Tues 3 Apr
Words: Chelsey Gillard
It’s not difficult to see why silent films have undergone something of a revival in recent times: the lavish sets, stunningly simple story lines and beautifully crafted costumes are unlike anything in modern cinema. Salomé is no exception, starring Russia born beauty and Hollywood superstar Alla Nazimova.
The screenplay is based upon the controversial play by Oscar Wilde which itself was loosely rooted in the Biblical story of Herod and his desire for his step-daughter – Salomé. This production was always haunted by controversy; Nazimova apparently demanded that only gay and bisexual actors were employed to honour Wilde and the highly stylised performances are erotic and melodramatic. Perhaps too much for the original 1920s audience, an initial flop, this classic has somehow managed to live on and has been given a new lease of life in Sound Affairs latest production.
In this all too rare showing of the beautiful, if somewhat camp film, Charlie Barber has provided an original score inspired by the sounds of early Arabic percussion ensembles. Arabic music is unusual in that it uses odd numbered units of 7, 13 or 19 beats. In his pre-show talk Barber made it clear that the two elements of this production were linked but separate, he had no desire to write ‘Mickey Mouse’ music that almost narrates the film with crashes, bangs and splashes. Instead, the music existed as a performance in itself, reflecting the mood and pacing of the film.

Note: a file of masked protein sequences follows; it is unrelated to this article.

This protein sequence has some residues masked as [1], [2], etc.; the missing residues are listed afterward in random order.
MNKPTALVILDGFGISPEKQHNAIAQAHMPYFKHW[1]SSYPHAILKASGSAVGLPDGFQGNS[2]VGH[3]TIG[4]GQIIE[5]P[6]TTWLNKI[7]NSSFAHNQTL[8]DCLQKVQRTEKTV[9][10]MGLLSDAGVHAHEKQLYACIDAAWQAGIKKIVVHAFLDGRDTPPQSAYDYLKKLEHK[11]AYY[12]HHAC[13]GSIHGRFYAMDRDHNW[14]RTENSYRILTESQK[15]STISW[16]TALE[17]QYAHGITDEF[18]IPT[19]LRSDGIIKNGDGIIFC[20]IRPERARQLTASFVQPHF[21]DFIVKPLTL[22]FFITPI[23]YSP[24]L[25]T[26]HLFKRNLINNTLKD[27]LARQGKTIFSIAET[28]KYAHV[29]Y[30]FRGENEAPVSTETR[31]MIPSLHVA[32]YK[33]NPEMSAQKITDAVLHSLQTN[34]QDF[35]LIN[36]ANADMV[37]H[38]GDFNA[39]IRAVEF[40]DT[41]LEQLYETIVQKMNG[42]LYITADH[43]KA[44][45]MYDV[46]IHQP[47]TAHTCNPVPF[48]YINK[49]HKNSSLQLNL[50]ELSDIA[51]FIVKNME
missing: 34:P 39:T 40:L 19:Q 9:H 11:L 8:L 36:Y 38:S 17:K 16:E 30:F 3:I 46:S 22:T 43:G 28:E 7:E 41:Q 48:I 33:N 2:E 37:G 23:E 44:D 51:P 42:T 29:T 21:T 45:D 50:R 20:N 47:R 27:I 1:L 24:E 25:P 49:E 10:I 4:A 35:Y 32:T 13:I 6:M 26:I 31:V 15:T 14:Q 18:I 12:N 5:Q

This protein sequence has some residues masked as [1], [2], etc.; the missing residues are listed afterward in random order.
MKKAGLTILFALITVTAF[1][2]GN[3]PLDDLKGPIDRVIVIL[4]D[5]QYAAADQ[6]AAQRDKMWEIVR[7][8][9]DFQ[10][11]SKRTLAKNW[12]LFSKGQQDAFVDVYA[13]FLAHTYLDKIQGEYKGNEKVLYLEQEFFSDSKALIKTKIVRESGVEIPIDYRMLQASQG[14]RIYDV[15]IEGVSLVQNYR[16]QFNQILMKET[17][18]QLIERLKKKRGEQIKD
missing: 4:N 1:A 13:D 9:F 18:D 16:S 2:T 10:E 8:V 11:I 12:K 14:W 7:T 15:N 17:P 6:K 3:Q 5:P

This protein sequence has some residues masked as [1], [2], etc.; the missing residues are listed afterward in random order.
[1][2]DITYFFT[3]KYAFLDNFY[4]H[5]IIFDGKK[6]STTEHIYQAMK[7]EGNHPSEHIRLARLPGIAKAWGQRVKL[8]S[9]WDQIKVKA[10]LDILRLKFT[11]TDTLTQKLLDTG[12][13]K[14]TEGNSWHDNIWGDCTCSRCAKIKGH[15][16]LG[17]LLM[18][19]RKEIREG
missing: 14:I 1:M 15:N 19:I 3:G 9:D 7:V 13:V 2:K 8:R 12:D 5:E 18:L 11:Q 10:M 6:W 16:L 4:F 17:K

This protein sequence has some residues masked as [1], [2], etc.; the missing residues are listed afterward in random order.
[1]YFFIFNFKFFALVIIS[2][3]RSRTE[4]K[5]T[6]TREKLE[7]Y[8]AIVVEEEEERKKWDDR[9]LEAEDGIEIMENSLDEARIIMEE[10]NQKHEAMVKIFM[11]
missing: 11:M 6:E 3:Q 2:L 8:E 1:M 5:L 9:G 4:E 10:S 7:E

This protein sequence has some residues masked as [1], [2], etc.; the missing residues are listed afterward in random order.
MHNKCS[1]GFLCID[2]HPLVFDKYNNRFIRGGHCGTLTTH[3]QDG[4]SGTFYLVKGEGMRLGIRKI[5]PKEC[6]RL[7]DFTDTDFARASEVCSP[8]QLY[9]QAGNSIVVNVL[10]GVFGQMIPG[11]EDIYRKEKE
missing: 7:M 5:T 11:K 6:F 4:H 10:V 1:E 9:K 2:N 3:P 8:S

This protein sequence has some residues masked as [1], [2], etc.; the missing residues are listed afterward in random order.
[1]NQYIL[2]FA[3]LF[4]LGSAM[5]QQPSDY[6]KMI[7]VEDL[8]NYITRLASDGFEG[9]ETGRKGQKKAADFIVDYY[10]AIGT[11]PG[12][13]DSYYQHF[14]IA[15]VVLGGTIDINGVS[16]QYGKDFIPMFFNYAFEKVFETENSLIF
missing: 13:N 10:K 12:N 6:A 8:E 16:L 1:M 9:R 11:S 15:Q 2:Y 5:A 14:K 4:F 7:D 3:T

Around the film projection screen two alloy towers housed four highly talented percussionists who were beautifully lit from below, giving the musicians an eerie and dramatic look that echoed the film’s dark beauty. Adding to this, pre-recorded vocals emanated from behind the screen, seeming to come from the film itself. The text for the singers was taken from the psalms and sung in Hebrew and Latin, demonstrating just how much research has gone into this stunning score.
Sometimes it felt as though there was too much going on: the film itself was engaging, but the percussionists were so talented each demanded attention to watch them perform their skilled craft. The music has undoubtedly given the film new life but it would be an experience in itself to just watch and listen to the musicians.
Overall a really beautiful production that skilfully blends old and new.
Salomé is now on tour until 21st July. Info: www.soundaffairs.co.uk